Is crystalline silica in the air? Where does it come from?
Yes, because crystalline silica is so common, it is in the air at low levels nearly everywhere. In 1996, the
U.S. EPA published a review of the data concerning “ambient” crystalline silica levels. Ambient crystalline silica levels are those outside of a work place; that is, the levels of crystalline silica in the air outside of the property of a plant, quarry or any other work site. The U.S. EPA reported that ambient crystalline silica levels in the United States are up to 8 µg/m3 (micrograms per cubic meter), and estimated an average ambient silica level (measured as PM10) in urban areas of 1.9 µg/m3, with a range of 0.8 to 5.0 µg/m3. Based on the available particulate matter data, the U.S. EPA concluded that: (1) about 90% of ambient crystalline silica comes from fugitive dust sources, and (2) the largest fugitive dust sources are unpaved roads, paved roads, construction and agricultural tillage. The U.S. EPA concluded that mining and quarrying contribute only 1% of the ambient dust, roughly 15 times less than agriculture.
Is crystalline silica dangerous to health?
There is no evidence that the low levels of crystalline silica found in the ambient air in the United States or around industrial sand mines cause illness or disease.
While there is no evidence that ambient exposures to crystalline silica at levels present in the U.S. cause illness or disease, it is well established that occupational exposure to crystalline silica can cause the occupational disease silicosis and other diseases. Silicosis can occur after prolonged exposure to respirable crystalline silica at levels above the permissible exposure limits set by the US Occupational Safety and Health Administration (OSHA), which regulates general industry and construction, and the US Mine Safety Health Administration (MSHA), which regulates mining. The permissible exposure level established by OSHA and MSHA is a formula (10 ÷ %silica+2), which approximately equals 100 µg/m3. WISA members have committed to limiting the exposure of their employees to levels lower than the levels than permitted by MSHA, and all WISA members are committed to the prevention of silicosis among their employees.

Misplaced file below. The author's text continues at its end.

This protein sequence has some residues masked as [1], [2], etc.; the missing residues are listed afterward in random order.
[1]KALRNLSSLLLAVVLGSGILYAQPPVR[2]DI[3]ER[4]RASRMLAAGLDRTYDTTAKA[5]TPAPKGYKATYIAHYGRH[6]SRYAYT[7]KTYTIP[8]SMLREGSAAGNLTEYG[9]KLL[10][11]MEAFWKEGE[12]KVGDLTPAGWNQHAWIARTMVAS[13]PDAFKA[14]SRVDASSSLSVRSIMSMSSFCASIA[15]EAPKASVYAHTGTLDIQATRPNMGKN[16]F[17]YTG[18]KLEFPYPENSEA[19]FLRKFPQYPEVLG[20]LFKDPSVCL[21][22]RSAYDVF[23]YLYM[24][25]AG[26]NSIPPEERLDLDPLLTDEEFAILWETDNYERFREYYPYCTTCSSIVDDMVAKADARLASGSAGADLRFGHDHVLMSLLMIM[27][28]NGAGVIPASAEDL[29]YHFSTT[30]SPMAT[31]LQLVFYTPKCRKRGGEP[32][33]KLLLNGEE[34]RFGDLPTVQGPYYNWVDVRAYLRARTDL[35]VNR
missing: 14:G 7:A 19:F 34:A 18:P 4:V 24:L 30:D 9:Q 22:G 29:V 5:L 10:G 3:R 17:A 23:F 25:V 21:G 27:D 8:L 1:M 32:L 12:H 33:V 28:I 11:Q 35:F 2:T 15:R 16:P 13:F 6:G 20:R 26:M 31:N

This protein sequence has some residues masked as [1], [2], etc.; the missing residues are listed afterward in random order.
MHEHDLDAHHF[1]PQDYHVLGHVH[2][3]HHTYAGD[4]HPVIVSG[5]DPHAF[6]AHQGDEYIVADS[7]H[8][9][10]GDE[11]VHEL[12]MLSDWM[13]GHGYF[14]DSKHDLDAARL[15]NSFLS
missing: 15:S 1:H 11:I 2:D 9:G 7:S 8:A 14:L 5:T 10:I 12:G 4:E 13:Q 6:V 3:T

Two papers have presented case reports of “environmental” (ambient) silicosis in other countries, one involving persons who lived in the Negev Desert, and the other involving inhabitants of several villages subject to frequent severe dust storms in the Indian Himalaya. The exposures to ambient crystalline silica in these cases were as high as (or higher than) occupational exposures in the U.S, and appear to have exceeded US occupational exposure limits. The circumstances, including the ambient crystalline silica exposure levels, present in these cases are not like the ambient exposures found in the U.S.
How much crystalline silica is in the air around mines?
As noted above, mines contribute a very small part of the overall crystalline silica in the air, far less than farming or dirt roads. But, many have asked – how much crystalline silica is in the air around mines?
There have been articles published on this issue, primarily from sampling done in California. The good news is that the sampling results have shown low levels of crystalline silica around mines, low levels that are similar to the background low levels seen throughout the U.S. For example, crystalline silica levels measured near a quarry by the South Coast Air Quality Management District in California found a maximum 24 hour average silica level of 1.1 µg/m3; the Monterrey Bay Unified Air Pollution District sampled for crystalline silica near a sand quarry and reported levels of 0.6 and 1.4 µg/m3 as a 24 hour average; and, John Richards sampled near 2 aggregate quarries and reported crystalline silica levels less than 1.1 µg/m3 as a 24 hour average, and reported higher upwind sampling results because the upwind sampling site was near a dirt road.
Do governments set exposure levels for ambient (environmental) crystalline silica?